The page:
The Buffalo News’ Matt Spina has a comprehensive overview of Chris Collins’ first 100 days. I have been critical of some of Collins’ missteps – many of which were just silliness – but have also praised him when I thought necessary.
(Editor’s note: I have no vested interest in Collins’ success or failure, apart from the fact that I am a taxpayer in Erie County and want expenses reduced, economic growth, and to be treated like an adult. Anyone who suggests that I have it in for Collins for any reason – party affiliation, etc. – is a damned fool. I’ll criticize whatever I want, whenever I want, and if there’s a motive behind it, I’ll disclose it. If there isn’t one, there isn’t one. Bitches.)
Collins has pissed off the useless, overly political, feckless Buffalo Niagara Partnership? Fantastic.
Collins gets along well with Republicans and Democrats and merits praise from the likes of Brian Higgins and Kathy Hochul? I couldn’t be happier.
Collins is leading by example – taking away his own county car and cell phone while expecting the same of some others? Applause.
Collins wants county workers to be polite to its taxpayer customers? Fantastic.
Collins eats lunch in the Rath Building’s cafeteria, making him accessible to the white-collar rank and file? That’s the kind of little thing that builds trust and dialogue between colleagues.
Collins sometimes pores over details of an issue to separate the wheat from the chaff? I have to say it’s heartening to have a guy run the county who can be bothered to examine, question, and do it all while still managing to drive himself from place to place.
Collins has pissed off the disingenuous and redundant county control board? Glad to hear it. Those guys, too, are excessively political (mostly former hacks) who have very little to show for themselves. Saying “no” isn’t a plan.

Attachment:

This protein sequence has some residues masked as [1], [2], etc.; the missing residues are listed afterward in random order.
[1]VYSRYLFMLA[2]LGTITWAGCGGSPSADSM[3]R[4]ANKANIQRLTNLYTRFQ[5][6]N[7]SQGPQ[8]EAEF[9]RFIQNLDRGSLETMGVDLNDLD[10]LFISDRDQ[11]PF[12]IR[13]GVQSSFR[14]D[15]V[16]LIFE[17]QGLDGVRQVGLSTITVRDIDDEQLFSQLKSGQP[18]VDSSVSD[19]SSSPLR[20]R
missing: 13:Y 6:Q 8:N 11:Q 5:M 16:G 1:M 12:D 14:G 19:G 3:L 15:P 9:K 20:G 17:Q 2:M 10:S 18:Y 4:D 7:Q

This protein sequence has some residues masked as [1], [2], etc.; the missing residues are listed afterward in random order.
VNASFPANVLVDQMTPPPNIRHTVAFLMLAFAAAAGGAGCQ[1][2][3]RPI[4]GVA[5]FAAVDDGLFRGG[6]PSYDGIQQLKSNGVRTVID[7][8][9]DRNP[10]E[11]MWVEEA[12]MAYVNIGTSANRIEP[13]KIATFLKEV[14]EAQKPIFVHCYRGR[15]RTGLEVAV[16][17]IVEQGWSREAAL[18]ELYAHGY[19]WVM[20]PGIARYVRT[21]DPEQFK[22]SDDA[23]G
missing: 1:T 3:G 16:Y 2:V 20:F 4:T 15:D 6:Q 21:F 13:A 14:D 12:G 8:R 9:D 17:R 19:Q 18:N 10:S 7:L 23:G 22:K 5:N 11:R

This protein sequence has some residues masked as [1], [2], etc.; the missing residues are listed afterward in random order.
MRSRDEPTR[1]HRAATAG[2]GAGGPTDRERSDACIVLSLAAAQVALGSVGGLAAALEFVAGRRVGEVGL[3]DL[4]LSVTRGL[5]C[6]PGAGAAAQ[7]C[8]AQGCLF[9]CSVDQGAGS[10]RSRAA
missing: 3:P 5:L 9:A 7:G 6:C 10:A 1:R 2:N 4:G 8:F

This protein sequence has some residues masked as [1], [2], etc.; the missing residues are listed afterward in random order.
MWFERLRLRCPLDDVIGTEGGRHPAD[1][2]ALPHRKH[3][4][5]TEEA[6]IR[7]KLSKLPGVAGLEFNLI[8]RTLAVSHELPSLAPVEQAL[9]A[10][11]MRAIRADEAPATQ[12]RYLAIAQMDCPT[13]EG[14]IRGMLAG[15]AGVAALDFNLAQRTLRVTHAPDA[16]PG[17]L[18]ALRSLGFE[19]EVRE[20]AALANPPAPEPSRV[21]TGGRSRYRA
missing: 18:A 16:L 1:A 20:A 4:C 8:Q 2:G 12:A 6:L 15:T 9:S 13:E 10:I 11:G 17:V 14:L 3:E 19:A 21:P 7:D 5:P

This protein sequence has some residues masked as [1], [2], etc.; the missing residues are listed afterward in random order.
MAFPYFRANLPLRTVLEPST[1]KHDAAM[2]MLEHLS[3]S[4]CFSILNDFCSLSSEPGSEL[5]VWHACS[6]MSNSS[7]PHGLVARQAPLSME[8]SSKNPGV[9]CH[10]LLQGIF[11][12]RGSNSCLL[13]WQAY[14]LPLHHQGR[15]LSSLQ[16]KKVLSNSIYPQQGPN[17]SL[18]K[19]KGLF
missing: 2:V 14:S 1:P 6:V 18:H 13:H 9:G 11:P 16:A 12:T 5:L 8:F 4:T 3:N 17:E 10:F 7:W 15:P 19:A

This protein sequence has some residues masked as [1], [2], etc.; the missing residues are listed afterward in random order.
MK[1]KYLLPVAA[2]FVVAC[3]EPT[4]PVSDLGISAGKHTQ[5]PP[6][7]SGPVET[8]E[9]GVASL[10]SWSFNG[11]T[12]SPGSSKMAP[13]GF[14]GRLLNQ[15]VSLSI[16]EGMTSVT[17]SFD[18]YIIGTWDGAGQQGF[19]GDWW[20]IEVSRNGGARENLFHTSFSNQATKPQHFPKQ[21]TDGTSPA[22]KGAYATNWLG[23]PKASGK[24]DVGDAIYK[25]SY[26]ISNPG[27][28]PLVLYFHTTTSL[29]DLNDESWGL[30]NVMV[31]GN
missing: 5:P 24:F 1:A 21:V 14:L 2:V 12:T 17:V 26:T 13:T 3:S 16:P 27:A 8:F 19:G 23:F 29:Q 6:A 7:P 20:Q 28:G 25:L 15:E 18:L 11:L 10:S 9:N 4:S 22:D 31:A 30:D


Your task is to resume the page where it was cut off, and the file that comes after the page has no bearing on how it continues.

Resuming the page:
Collins expects excellence, and is generous with praise when he sees it? That must explain why so many of his own employees seem to like him just fine.
There are people whose very survival is unfortunately reliant on county services. Collins found the volume of that need “staggering”. It is. The best way to lift those people up is to lift the whole region up and spur the growth of the economy and the growth of jobs. With Albany increasing spending by 4.5% in a recession, there’s little chance of that happening in the foreseeable future.
So, although I disagree with several of Collins’ moves, (variable minimums for all and sundry, “space management” director at over $100k, creation of many jobs, hiring of “best and brightest” means “people I know” rather than “national search”, etc.) he’s clearly moving in a unique direction for government in this region.
The negotiation of union contracts for county workers will be the watershed for Collins’ administration. One might argue that his overwhelming victory over the union-friendly Jim Keane represents a popular mandate for very, very tough negotiation of those contracts.
Part of the problem in this area has to do with a 1950s mindset on … well, just about everything imaginable, and a reluctance to look beyond the borders of the 8th Judicial District for solutions to problems.
I’d like to see us not only be smart about our present, but work towards a smarter future. More integration with the economy of Southern Ontario, comprehensive regional planning of infrastructure, marketing of the region in a more effective way, implementation of a performance-based county budget, as mandated by the county Charter. Baby steps are better than no steps at all.